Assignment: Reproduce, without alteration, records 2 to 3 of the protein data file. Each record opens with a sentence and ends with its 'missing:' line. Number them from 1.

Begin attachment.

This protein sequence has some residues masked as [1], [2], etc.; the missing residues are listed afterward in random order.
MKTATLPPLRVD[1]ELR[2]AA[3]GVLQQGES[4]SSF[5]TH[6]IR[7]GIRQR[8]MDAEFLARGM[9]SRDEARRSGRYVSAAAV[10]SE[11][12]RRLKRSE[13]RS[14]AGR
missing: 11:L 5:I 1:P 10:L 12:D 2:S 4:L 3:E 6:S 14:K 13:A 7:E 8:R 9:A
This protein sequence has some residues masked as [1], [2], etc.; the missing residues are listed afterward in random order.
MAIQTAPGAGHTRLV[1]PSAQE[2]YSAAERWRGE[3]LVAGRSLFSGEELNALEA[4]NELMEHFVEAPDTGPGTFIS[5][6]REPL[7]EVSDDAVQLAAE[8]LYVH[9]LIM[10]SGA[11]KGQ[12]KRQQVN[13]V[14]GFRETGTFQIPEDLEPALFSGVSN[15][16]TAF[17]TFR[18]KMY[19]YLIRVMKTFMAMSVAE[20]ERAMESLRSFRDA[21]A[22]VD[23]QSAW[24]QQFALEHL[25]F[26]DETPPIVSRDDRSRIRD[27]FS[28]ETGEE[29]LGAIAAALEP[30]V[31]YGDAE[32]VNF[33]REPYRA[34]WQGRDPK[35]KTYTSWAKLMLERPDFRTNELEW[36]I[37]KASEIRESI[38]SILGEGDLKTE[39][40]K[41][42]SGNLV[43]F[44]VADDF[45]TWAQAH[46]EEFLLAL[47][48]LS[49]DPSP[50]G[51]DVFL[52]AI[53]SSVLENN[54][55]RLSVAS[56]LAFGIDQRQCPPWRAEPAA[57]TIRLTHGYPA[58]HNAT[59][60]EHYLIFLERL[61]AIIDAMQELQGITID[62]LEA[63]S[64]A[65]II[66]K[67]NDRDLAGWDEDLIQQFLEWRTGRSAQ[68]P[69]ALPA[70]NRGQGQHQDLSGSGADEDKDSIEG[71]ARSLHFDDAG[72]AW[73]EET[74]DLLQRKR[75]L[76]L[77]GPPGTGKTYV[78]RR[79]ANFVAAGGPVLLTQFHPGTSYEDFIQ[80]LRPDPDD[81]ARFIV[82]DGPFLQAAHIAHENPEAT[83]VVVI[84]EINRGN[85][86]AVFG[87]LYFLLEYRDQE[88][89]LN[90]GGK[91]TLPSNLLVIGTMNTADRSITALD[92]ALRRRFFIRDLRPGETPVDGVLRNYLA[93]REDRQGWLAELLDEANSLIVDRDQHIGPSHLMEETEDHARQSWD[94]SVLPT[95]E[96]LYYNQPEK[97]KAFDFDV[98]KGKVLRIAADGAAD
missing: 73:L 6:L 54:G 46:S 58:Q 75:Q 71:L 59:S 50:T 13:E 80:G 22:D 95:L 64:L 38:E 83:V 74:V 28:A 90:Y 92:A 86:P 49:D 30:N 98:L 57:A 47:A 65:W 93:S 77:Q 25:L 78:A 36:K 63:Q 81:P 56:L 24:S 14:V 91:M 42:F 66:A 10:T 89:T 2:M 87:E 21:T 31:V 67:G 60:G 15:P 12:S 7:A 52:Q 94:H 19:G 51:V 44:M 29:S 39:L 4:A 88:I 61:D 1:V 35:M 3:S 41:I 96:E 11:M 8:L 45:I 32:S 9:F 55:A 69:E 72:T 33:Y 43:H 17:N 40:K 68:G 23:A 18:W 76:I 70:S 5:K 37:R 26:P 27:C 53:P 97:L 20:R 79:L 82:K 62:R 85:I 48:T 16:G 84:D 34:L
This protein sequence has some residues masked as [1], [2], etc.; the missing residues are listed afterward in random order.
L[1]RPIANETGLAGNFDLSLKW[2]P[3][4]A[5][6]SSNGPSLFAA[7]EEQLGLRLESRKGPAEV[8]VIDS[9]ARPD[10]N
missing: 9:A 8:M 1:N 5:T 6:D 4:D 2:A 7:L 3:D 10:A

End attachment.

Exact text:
This protein sequence has some residues masked as [1], [2], etc.; the missing residues are listed afterward in random order.
MAIQTAPGAGHTRLV[1]PSAQE[2]YSAAERWRGE[3]LVAGRSLFSGEELNALEA[4]NELMEHFVEAPDTGPGTFIS[5][6]REPL[7]EVSDDAVQLAAE[8]LYVH[9]LIM[10]SGA[11]KGQ[12]KRQQVN[13]V[14]GFRETGTFQIPEDLEPALFSGVSN[15][16]TAF[17]TFR[18]KMY[19]YLIRVMKTFMAMSVAE[20]ERAMESLRSFRDA[21]A[22]VD[23]QSAW[24]QQFALEHL[25]F[26]DETPPIVSRDDRSRIRD[27]FS[28]ETGEE[29]LGAIAAALEP[30]V[31]YGDAE[32]VNF[33]REPYRA[34]WQGRDPK[35]KTYTSWAKLMLERPDFRTNELEW[36]I[37]KASEIRESI[38]SILGEGDLKTE[39][40]K[41][42]SGNLV[43]F[44]VADDF[45]TWAQAH[46]EEFLLAL[47][48]LS[49]DPSP[50]G[51]DVFL[52]AI[53]SSVLENN[54][55]RLSVAS[56]LAFGIDQRQCPPWRAEPAA[57]TIRLTHGYPA[58]HNAT[59][60]EHYLIFLERL[61]AIIDAMQELQGITID[62]LEA[63]S[64]A[65]II[66]K[67]NDRDLAGWDEDLIQQFLEWRTGRSAQ[68]P[69]ALPA[70]NRGQGQHQDLSGSGADEDKDSIEG[71]ARSLHFDDAG[72]AW[73]EET[74]DLLQRKR[75]L[76]L[77]GPPGTGKTYV[78]RR[79]ANFVAAGGPVLLTQFHPGTSYEDFIQ[80]LRPDPDD[81]ARFIV[82]DGPFLQAAHIAHENPEAT[83]VVVI[84]EINRGN[85][86]AVFG[87]LYFLLEYRDQE[88][89]LN[90]GGK[91]TLPSNLLVIGTMNTADRSITALD[92]ALRRRFFIRDLRPGETPVDGVLRNYLA[93]REDRQGWLAELLDEANSLIVDRDQHIGPSHLMEETEDHARQSWD[94]SVLPT[95]E[96]LYYNQPEK[97]KAFDFDV[98]KGKVLRIAADGAAD
missing: 73:L 6:L 54:G 46:S 58:Q 75:Q 71:L 59:S 50:T 13:E 80:G 22:D 95:L 64:L 38:E 83:V 74:V 28:A 90:Y 92:A 86:P 49:D 30:N 98:L 57:A 47:A 65:W 93:S 77:Q 25:L 78:A 36:K 63:Q 81:P 56:L 24:S 14:V 91:M 42:F 66:A 10:T 89:T 2:M 87:E 21:T 31:V 67:G 60:G 15:P 12:S 7:A 52:Q 94:H 19:G 51:V 44:M 29:S 39:L 4:A 88:I 61:D 1:V 35:M 3:S 41:I 96:E 11:M 8:L 45:I 32:S 9:F 55:A 69:E 72:T 33:Y 43:H 17:N 40:K 68:G 23:A 18:W 76:I 70:S 5:K 37:R 26:P 27:C 53:P 97:L 20:R 79:L 82:K 62:R 85:I 48:T 16:G 84:D 34:L
This protein sequence has some residues masked as [1], [2], etc.; the missing residues are listed afterward in random order.
L[1]RPIANETGLAGNFDLSLKW[2]P[3][4]A[5][6]SSNGPSLFAA[7]EEQLGLRLESRKGPAEV[8]VIDS[9]ARPD[10]N
missing: 9:A 8:M 1:N 5:T 6:D 4:D 2:A 7:L 3:D 10:A